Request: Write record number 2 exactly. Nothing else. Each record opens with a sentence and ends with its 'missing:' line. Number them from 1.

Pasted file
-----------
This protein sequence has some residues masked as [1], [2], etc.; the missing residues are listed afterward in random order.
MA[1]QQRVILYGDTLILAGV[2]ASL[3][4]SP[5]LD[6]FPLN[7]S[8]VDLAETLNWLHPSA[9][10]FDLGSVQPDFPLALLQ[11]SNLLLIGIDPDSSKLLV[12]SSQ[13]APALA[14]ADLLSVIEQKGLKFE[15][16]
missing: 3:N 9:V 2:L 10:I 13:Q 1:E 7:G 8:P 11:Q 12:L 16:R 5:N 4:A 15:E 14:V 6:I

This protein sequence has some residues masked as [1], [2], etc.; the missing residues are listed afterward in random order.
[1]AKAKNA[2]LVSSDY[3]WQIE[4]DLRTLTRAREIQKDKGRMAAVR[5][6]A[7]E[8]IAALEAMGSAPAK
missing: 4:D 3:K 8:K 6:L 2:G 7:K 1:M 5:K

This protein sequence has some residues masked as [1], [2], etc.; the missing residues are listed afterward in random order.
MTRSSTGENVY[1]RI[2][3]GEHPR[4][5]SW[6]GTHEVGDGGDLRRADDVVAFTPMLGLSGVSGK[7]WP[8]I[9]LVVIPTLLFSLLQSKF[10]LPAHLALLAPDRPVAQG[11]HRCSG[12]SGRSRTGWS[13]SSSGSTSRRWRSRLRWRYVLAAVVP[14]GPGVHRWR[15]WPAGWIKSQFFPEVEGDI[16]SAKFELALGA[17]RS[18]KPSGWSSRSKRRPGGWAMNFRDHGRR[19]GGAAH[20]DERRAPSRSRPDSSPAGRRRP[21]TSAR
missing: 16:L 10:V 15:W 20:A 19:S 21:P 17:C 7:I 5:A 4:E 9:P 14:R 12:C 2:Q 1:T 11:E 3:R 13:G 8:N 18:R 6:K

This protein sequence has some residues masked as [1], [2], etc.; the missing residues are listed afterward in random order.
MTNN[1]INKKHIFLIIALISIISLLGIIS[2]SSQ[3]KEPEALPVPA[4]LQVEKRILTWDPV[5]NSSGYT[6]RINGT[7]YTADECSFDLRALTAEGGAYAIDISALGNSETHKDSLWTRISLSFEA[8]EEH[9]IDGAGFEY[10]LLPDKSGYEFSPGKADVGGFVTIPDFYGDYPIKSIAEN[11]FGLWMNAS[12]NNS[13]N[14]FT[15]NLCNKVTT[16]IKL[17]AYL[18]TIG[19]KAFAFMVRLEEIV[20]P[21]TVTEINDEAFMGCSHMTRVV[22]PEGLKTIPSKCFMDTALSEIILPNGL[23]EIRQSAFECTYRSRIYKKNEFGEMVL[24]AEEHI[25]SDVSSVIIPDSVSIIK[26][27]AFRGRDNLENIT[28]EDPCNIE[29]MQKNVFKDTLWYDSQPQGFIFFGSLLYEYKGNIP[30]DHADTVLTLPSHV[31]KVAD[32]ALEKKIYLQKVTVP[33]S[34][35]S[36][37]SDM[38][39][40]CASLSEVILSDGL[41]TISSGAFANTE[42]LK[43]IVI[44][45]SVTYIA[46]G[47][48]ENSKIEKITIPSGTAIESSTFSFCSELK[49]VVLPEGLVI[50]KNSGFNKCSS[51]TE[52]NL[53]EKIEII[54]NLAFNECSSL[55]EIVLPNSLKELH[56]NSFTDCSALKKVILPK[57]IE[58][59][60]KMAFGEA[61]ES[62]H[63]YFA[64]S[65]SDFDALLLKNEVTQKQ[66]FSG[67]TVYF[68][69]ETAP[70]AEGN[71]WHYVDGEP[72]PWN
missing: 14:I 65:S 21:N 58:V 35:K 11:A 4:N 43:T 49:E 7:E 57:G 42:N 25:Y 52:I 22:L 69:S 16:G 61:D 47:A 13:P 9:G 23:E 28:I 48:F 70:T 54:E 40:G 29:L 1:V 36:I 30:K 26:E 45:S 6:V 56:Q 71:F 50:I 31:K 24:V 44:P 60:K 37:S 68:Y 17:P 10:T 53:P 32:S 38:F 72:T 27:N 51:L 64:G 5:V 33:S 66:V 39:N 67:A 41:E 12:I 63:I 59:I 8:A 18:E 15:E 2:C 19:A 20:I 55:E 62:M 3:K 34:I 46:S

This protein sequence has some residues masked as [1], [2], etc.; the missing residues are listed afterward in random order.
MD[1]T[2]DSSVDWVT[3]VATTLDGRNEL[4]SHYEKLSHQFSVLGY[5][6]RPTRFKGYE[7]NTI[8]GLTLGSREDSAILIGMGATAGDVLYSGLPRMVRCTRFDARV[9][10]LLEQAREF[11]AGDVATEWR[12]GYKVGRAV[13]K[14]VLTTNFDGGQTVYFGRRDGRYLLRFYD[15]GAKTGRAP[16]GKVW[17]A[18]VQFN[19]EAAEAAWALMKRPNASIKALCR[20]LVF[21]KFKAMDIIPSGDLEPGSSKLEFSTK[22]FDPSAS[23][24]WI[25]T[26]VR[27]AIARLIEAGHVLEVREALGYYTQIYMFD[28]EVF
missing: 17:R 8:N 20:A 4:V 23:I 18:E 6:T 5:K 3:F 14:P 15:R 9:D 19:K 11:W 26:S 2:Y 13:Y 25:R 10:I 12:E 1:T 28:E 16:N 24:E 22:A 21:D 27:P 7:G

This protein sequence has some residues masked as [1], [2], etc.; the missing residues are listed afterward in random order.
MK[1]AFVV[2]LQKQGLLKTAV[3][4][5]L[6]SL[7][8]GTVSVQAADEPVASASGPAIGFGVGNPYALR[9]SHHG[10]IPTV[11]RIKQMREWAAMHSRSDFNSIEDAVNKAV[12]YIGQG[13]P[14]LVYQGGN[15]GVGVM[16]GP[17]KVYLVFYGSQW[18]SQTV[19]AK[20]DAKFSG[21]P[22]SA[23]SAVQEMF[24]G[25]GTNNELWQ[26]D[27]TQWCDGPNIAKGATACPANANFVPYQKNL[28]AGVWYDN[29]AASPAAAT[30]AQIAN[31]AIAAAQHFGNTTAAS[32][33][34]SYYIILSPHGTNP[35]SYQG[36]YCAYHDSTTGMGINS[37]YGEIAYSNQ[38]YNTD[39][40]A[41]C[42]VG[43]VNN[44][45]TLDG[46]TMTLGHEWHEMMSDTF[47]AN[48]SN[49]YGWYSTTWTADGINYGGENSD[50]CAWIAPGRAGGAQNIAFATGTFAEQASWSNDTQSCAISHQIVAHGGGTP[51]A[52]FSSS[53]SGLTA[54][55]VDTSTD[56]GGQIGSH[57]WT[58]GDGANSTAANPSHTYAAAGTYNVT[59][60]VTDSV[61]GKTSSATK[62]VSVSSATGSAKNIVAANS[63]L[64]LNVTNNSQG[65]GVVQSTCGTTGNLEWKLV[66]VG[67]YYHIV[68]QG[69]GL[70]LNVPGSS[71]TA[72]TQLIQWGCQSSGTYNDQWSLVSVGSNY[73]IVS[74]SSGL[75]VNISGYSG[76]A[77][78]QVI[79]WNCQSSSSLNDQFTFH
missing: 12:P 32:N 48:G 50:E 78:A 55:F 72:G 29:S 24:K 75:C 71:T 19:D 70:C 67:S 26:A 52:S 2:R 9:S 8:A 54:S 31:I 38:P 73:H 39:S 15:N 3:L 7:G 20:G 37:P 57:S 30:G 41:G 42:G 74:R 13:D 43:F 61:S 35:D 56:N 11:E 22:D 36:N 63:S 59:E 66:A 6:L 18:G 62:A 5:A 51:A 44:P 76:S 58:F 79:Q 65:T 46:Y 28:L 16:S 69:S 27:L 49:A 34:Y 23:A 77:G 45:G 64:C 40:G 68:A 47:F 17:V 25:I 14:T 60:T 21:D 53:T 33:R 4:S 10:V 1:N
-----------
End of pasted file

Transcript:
This protein sequence has some residues masked as [1], [2], etc.; the missing residues are listed afterward in random order.
[1]AKAKNA[2]LVSSDY[3]WQIE[4]DLRTLTRAREIQKDKGRMAAVR[5][6]A[7]E[8]IAALEAMGSAPAK
missing: 4:D 3:K 8:K 6:L 2:G 7:K 1:M 5:K